If you want to experience the wine harvest in Chile, just keep the seasons in mind: they’re flipped on that side of the equator, which means grapes come off the vine February through April.
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Summer Party: Santa Barbara's Natural History Museum to Host City's Premier Wine Festival

by Gabe Saglie, Senior Editor, Travelzoo
photos by Bob Dickey
story published in the Santa Barbara News-Press on 5/24/18

The Santa Barbara Wine & Food Festival changed its name just last year. Organizers at the Santa Barbara Museum of Natural History, the storybook setting for this annual wine fete, added the Food reference to reflect the culinary wow factor. This festival has grown, in fact, to become a feast for the taste buds, as it’s where dozens of the region’s top chefs converge.
To name a few: Bob’s Well Bread; The Bear & Star; Barbareño; Hitching Post II; The Lark; Industrial Eats; Finch & Fork; Les Marchands, Loquita; and Via Maestra 42. Longtime faves like Brophy Bros. and new arrivals like Blue Water Grill will serve up, too. Local foodie celebs like caterer Michael Hutchings and confectioners Jessica Foster will also be there.
So, you won’t go hungry when you go on June 30th.
The setting alone -- the oak-shrouded grounds of the Santa Barbara Museum of Natural History -- is a major draw
But make no mistake: the Santa Barbara Wine & Food Festival stays true to its wine roots. This may be the one festival where winemakers show up because they want to, not because they contractually have to. It’s the interaction with the crowd – winemakers engage with a captive, cheery crowd that’s there as much for the gourmet extravaganza as for the dependably sunny afternoon, along a creek, under the oaks. For those who pout, it’s also a lot about comradery, in a relaxed setting, in the middle of the wine grape growing season, several weeks before the rigors of harvest come calling.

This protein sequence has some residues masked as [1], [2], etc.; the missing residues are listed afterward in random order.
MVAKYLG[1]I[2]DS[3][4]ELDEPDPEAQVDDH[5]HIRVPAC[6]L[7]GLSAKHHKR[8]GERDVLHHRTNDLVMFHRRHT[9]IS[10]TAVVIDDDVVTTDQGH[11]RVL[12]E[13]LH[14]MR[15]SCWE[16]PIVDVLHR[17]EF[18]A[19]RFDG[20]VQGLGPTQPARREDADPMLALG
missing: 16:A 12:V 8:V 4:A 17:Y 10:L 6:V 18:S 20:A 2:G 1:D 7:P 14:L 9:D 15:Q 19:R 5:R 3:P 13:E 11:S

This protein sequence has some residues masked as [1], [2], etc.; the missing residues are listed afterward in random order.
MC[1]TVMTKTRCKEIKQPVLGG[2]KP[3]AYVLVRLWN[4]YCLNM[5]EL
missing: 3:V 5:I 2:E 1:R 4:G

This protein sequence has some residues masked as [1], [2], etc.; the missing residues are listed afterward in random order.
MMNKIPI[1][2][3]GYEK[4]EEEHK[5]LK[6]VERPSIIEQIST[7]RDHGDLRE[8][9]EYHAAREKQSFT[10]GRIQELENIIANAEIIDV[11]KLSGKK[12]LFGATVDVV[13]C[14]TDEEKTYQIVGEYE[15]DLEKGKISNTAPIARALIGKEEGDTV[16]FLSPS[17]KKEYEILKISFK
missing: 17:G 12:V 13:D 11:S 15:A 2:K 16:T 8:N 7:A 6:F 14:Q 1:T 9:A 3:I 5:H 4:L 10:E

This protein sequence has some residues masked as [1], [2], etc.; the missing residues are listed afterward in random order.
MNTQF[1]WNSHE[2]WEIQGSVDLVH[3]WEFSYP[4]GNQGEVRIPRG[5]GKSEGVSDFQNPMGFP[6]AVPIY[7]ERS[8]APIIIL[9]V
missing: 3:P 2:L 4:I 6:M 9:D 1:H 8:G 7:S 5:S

Doug & Marni Margerum and Richard Sanford
Consider: Santa Barbara County’s first winemakers have been attending this even – laying claim to the same pouring spot, actually – for more than 30 years. “That first year, I remember pouring wines from bottles that didn’t have labels on them yet,” Alma Rosa Winery’s Richard Sanford once told me; the man who instinctively planted his first vines near Lompoc in 1971 is a legend.
Guys like Jim Clendenen, Bob Lindquist, Ken Brown, Fred Brander and Doug Margerum are there. Drake Whitcraft used to come here as a kid, when his dad, the late great Chris Whitcraft, doled out pinot and chardonnay; he’s doing the doling out now.  Among the dozens of other labels in attendance: Kaena; Area 5.1; Babcock, Blair Fox; Brewer-Clifton; Casa Dumetz; Carr; Tatomer; Sandhi; Fess Parker; Folded Hills; Tercero.
You won’t go thirsty, either.
And you may not even go empty-handed. The Every Cork Wins raffle ensures everyone’s a winner: pay $40, pull a cork, and win a guaranteed prize valued at least $40 (some are valued in the hundreds).
Winemaker Matt Brady and Blair Fox
The 2018 Santa Barbara Wine & Food Festival takes place Saturday, June 30th, from 2-5pm.  Tickets are $100, or $75 for museum members.  For $125, upgrade to the VIP Lounge and get early admission, chair massages and exclusive food and wine pairings. Buy tickets through the Santa Barbara Museum of Natural History website, sbnature.
The money raised by this event, close to $100,000, funds enrichment programs for more than 40,000 California students who come to the Museum each year to learn about natural history.
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A Place to Pour: Iconic Santa Barbara Wine Label to Open First Tasting Room